Note that all of these documents must be notarised and apostilled to be a valid part of your application.
Step 3: Fill Out the Application Form
Unfortunately, the Panama digital nomad visa can’t be completed wholly online.
To complete the application, you’ll need to fill out and sign the application form in person at your local Panamanian consulate or embassy. Note that this appointment may need to be in another country, depending on where your current residence is. Use the Panamanian government website to find out which consular district you’re currently living in or whether you’ll have to travel to a consulate outside of your home country.
Step 4: Submit the Application
When you turn up to your appointment with all the required documents, you’ll need to let the embassy agent review your proof of income, criminal record check, and other documents, then fill in the visa application and sign it in person.
Step 5: Pay the Visa Fees
With the application form complete, you’ll need to pay a $250 USD fee for the visa and a $50 USD fee to obtain a visa card.
Once you’ve made the application and paid the required fees, you should receive a resolution from the relevant consulate after roughly 30 days.
Pros and Cons of the Panama Digital Nomad Visa
Panama is just one of the countries in Latin America and across the world that have invited remote workers through their digital nomad visas. If you’re weighing up a few options for new destinations, here’s a quick list of the Panama visa’s pros and cons to help you decide:
- An affordable tax regime with zero tax on income earned from business activities outside Panama makes it a beautiful visa for freelancers and business owners.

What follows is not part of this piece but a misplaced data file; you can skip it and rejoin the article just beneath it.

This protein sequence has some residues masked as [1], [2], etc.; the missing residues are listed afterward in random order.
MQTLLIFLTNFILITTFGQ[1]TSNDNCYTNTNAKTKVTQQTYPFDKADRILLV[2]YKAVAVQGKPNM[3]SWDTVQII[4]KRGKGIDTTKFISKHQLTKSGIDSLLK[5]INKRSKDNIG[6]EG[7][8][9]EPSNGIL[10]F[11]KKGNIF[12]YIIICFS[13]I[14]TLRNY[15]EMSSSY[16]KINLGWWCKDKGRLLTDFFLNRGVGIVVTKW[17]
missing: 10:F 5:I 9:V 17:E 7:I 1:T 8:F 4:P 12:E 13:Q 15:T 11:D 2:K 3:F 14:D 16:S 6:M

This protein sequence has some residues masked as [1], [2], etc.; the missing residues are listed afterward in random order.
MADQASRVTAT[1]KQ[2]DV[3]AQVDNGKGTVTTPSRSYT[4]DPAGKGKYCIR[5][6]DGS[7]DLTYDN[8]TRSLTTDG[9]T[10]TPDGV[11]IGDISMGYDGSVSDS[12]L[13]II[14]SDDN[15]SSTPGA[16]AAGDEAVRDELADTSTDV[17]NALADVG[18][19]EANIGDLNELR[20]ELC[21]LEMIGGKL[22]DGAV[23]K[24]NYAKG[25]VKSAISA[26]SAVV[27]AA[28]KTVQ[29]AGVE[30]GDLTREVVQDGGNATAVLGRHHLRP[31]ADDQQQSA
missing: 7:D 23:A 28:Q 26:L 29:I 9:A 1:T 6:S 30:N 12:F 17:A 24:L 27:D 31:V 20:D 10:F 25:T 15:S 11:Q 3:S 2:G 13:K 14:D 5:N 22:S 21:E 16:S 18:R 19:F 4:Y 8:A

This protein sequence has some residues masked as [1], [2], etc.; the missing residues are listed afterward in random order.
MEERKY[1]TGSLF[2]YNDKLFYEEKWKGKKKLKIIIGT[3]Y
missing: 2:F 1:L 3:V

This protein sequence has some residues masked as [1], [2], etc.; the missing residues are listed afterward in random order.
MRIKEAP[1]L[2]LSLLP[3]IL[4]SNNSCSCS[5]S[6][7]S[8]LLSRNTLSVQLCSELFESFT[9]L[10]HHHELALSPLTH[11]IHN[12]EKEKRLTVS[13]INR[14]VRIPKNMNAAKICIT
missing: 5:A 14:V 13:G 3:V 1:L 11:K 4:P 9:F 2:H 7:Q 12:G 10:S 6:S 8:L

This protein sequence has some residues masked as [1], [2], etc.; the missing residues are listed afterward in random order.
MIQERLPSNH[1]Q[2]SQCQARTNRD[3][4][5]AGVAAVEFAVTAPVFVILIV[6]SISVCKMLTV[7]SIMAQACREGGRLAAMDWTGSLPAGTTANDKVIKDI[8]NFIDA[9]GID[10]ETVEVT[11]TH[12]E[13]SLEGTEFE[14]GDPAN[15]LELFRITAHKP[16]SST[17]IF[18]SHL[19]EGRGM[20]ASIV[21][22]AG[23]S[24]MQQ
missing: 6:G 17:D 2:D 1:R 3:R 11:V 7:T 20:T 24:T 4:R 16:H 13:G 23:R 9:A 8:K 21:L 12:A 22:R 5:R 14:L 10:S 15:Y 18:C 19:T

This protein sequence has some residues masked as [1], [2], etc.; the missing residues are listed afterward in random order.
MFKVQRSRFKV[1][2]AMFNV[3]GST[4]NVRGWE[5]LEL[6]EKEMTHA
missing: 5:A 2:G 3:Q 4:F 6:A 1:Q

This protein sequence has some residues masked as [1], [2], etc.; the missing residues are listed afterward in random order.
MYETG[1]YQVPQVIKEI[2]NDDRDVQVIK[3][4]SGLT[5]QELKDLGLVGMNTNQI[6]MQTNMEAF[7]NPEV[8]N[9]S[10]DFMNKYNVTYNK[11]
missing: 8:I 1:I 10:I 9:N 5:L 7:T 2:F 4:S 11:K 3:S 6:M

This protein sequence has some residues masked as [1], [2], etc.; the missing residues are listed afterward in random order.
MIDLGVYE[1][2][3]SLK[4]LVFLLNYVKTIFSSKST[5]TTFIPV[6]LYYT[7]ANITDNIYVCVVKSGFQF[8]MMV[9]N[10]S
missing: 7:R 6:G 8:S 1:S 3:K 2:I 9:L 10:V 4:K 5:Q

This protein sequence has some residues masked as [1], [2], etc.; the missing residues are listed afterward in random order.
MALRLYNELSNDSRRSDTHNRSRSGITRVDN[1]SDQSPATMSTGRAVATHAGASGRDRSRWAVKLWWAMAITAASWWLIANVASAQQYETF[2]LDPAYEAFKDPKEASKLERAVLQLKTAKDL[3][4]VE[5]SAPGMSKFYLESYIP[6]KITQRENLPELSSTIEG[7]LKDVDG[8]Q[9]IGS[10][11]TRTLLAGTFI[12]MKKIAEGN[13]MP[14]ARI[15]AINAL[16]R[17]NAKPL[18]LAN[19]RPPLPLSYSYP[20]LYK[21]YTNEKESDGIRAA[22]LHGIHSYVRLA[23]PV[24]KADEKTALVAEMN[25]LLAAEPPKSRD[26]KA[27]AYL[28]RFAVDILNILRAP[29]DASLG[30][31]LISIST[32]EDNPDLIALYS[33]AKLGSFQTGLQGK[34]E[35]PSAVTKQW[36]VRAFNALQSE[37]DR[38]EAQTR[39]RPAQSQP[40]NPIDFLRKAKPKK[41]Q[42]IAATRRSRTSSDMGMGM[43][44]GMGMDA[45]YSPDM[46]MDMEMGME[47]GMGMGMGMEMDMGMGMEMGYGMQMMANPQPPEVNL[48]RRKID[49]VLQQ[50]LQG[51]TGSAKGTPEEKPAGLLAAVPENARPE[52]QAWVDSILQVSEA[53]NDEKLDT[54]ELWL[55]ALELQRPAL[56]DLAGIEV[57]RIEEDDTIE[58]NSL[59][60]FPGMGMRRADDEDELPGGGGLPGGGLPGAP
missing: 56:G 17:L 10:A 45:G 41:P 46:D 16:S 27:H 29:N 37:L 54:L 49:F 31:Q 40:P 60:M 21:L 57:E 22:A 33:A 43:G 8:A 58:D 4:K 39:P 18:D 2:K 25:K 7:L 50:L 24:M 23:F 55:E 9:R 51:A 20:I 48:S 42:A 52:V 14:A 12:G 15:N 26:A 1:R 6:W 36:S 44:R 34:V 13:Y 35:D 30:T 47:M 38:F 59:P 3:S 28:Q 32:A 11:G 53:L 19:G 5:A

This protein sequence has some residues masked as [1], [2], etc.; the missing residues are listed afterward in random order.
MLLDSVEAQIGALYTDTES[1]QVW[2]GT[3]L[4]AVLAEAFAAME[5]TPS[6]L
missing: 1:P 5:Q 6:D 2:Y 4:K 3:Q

- Extended stay for up to 18 months after a successful renewal of a nine-month visa, vs the tourist visa maximum stay of 180 days.
- Affordable visa application fees compared to many other digital nomad visas offered by other countries.
- Panama’s government has plans to take the visa application process online, which may be rolled out in the near future.
- At present, the Panama digital nomad visa application process requires you to be physically present at your local Panamanian consulate or embassy. This can make the overall process difficult or stressful compared to other visas, which can be completed wholly online.
- The extensive list of required documents can present a lot of administrative work for digital nomads planning to live and work in Panama. These documents must all be notarised and apostilled in your country, too, adding another item to the to-do list.
- The nine-month initial duration of the nomad visa is considerably shorter than other digital nomad or temporary resident visa terms.
The Panama digital nomad visa could be the perfect way for you to explore this amazing part of Central America while working with a foreign entity. We hope this guide has helped you decide whether this visa is correct for you and plan for the next steps in your digital nomad journey.
If you’re looking for insurance for your visa application, be sure to check out some of our global insurance plans for digital nomads.